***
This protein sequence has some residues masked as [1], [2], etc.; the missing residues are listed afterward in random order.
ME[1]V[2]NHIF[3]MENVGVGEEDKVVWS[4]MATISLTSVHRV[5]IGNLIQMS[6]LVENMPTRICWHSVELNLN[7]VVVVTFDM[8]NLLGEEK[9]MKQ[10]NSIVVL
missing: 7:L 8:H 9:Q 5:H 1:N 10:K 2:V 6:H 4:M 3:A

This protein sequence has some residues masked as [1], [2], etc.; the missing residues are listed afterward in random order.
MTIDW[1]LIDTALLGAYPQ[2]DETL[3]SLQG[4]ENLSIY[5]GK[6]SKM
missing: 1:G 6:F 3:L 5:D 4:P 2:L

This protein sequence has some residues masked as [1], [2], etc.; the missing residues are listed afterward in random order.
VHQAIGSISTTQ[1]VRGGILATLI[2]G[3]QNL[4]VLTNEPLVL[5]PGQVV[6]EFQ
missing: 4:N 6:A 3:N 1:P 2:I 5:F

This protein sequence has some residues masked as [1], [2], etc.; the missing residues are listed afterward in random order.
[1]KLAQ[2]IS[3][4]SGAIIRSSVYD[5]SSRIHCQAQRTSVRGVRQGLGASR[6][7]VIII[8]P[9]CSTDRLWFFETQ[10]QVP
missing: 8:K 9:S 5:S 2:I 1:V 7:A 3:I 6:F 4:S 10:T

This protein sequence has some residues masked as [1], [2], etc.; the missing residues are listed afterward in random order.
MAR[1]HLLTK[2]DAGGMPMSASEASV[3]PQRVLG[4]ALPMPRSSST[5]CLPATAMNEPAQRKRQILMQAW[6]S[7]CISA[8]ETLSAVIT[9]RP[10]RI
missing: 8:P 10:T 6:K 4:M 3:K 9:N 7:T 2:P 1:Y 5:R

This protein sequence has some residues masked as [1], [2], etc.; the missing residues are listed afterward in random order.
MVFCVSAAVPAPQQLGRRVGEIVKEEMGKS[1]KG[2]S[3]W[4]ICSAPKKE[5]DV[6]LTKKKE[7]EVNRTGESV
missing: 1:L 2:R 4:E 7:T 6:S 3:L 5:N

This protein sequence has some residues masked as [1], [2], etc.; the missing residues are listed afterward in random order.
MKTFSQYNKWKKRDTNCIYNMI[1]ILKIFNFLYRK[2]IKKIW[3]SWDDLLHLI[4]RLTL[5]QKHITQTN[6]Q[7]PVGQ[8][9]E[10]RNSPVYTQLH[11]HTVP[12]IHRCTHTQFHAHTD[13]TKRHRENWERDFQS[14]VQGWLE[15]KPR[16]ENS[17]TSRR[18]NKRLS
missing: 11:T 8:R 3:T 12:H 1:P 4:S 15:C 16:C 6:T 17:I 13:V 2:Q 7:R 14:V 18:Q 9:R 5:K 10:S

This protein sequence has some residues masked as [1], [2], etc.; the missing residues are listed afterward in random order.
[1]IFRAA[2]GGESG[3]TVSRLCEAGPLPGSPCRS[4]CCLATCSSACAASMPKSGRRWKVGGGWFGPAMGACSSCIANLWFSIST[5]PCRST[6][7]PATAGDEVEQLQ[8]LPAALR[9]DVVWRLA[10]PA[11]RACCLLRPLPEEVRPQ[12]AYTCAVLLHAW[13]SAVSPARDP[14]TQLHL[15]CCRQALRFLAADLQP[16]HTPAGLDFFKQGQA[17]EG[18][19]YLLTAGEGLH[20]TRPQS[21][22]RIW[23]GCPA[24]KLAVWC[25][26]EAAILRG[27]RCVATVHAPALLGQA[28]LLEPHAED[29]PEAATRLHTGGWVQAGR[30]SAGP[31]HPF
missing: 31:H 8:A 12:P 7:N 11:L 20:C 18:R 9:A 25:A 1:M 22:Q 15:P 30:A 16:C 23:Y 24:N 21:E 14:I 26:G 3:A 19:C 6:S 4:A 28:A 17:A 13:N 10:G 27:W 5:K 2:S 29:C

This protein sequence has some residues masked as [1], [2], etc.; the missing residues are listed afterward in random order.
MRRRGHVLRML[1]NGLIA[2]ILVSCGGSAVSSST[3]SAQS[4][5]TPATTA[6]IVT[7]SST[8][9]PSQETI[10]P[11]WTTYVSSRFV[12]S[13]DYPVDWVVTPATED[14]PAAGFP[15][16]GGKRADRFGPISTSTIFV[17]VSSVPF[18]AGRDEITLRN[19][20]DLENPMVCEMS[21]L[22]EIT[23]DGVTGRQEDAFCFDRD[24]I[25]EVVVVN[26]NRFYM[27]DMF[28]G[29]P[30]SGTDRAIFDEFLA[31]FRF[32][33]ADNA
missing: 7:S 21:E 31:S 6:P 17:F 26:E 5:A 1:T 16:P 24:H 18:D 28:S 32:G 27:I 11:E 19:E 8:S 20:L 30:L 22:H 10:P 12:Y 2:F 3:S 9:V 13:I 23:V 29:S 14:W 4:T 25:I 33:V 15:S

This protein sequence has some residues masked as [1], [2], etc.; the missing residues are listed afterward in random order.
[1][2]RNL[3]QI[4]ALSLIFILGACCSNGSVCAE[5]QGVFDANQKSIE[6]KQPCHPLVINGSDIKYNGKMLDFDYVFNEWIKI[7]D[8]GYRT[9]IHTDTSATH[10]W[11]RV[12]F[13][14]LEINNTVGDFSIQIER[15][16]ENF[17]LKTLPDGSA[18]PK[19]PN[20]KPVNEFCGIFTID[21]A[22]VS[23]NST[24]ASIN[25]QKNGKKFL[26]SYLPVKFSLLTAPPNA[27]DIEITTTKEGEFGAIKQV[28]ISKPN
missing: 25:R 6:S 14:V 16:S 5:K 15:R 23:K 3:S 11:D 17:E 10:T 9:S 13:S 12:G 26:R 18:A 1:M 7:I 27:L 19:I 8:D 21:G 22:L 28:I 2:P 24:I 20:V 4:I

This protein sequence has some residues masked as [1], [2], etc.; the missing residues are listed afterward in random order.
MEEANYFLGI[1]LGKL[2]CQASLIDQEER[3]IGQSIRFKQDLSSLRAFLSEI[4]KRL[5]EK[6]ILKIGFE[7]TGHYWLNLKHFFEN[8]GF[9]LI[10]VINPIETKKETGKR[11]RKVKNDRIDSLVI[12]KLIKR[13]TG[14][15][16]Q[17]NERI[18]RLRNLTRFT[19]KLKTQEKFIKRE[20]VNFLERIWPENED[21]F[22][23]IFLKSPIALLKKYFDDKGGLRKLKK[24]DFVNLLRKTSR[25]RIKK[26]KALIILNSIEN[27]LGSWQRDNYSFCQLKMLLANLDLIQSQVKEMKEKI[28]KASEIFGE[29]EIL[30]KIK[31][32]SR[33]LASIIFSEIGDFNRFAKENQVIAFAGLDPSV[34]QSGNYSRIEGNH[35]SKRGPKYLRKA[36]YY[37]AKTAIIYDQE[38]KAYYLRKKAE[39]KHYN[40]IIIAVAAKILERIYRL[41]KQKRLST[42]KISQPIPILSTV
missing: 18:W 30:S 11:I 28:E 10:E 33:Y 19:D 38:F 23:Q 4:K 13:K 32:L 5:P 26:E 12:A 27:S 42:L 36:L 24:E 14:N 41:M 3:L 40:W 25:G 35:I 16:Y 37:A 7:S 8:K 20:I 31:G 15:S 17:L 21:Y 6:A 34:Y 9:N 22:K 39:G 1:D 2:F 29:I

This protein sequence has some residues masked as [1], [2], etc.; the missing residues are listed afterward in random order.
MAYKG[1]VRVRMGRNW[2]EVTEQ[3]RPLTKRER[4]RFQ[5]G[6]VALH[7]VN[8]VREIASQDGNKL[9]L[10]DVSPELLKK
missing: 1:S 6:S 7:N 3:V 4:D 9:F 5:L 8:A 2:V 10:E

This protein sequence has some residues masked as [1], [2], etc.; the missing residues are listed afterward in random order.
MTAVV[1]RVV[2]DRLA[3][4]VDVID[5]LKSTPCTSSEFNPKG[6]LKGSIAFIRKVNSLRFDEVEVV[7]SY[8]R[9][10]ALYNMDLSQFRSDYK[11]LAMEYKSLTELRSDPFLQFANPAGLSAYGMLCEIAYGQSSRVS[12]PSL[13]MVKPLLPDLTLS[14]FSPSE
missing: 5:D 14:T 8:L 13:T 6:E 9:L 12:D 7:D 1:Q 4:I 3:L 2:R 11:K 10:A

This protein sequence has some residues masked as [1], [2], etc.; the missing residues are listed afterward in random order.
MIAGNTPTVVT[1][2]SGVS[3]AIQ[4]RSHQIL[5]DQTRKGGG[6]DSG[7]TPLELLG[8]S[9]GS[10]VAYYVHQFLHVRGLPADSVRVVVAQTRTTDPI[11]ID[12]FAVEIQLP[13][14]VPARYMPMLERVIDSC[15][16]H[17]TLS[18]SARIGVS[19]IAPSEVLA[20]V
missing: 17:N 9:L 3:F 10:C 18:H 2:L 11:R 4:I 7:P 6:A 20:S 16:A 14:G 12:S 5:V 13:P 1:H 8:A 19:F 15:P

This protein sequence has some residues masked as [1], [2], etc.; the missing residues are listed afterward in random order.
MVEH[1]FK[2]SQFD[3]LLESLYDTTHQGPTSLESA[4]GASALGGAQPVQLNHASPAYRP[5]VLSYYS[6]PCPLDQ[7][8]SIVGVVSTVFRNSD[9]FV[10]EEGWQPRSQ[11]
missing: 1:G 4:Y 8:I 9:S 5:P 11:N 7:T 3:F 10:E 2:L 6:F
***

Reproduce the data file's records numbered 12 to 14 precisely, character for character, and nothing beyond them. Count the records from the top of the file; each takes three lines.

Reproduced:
This protein sequence has some residues masked as [1], [2], etc.; the missing residues are listed afterward in random order.
MAYKG[1]VRVRMGRNW[2]EVTEQ[3]RPLTKRER[4]RFQ[5]G[6]VALH[7]VN[8]VREIASQDGNKL[9]L[10]DVSPELLKK
missing: 1:S 6:S 7:N 3:V 4:D 9:F 5:L 8:A 2:V 10:E

This protein sequence has some residues masked as [1], [2], etc.; the missing residues are listed afterward in random order.
MTAVV[1]RVV[2]DRLA[3][4]VDVID[5]LKSTPCTSSEFNPKG[6]LKGSIAFIRKVNSLRFDEVEVV[7]SY[8]R[9][10]ALYNMDLSQFRSDYK[11]LAMEYKSLTELRSDPFLQFANPAGLSAYGMLCEIAYGQSSRVS[12]PSL[13]MVKPLLPDLTLS[14]FSPSE
missing: 5:D 14:T 8:L 13:T 6:E 9:L 12:D 7:D 1:Q 4:I 3:L 2:R 11:K 10:A

This protein sequence has some residues masked as [1], [2], etc.; the missing residues are listed afterward in random order.
MIAGNTPTVVT[1][2]SGVS[3]AIQ[4]RSHQIL[5]DQTRKGGG[6]DSG[7]TPLELLG[8]S[9]GS[10]VAYYVHQFLHVRGLPADSVRVVVAQTRTTDPI[11]ID[12]FAVEIQLP[13][14]VPARYMPMLERVIDSC[15][16]H[17]TLS[18]SARIGVS[19]IAPSEVLA[20]V
missing: 17:N 9:L 3:F 10:C 18:H 2:L 11:R 4:I 7:P 6:A 20:S 16:A 14:G 12:S 5:V 13:P 1:H 8:A 19:F 15:P